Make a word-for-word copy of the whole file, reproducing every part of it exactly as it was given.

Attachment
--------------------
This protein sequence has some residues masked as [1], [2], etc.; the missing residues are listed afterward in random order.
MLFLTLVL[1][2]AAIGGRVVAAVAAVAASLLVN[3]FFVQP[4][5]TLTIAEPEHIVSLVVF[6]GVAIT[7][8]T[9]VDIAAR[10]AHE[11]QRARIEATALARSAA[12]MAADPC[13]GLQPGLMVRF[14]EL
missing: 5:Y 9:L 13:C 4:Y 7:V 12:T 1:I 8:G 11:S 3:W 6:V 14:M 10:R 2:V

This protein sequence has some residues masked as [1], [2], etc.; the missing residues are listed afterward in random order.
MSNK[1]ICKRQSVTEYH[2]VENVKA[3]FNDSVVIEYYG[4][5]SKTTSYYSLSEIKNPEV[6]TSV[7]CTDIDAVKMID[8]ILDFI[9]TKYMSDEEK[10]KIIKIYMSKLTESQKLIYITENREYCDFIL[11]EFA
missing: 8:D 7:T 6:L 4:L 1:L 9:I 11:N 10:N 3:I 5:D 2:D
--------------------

This protein sequence has some residues masked as [1], [2], etc.; the missing residues are listed afterward in random order.
MLFLTLVL[1][2]AAIGGRVVAAVAAVAASLLVN[3]FFVQP[4][5]TLTIAEPEHIVSLVVF[6]GVAIT[7][8]T[9]VDIAAR[10]AHE[11]QRARIEATALARSAA[12]MAADPC[13]GLQPGLMVRF[14]EL
missing: 5:Y 9:L 13:C 4:Y 7:V 12:T 1:I 8:G 11:S 3:W 6:V 14:M 10:R 2:V

This protein sequence has some residues masked as [1], [2], etc.; the missing residues are listed afterward in random order.
MSNK[1]ICKRQSVTEYH[2]VENVKA[3]FNDSVVIEYYG[4][5]SKTTSYYSLSEIKNPEV[6]TSV[7]CTDIDAVKMID[8]ILDFI[9]TKYMSDEEK[10]KIIKIYMSKLTESQKLIYITENREYCDFIL[11]EFA
missing: 8:D 7:T 6:L 4:L 1:L 9:I 11:N 10:N 3:I 5:D 2:D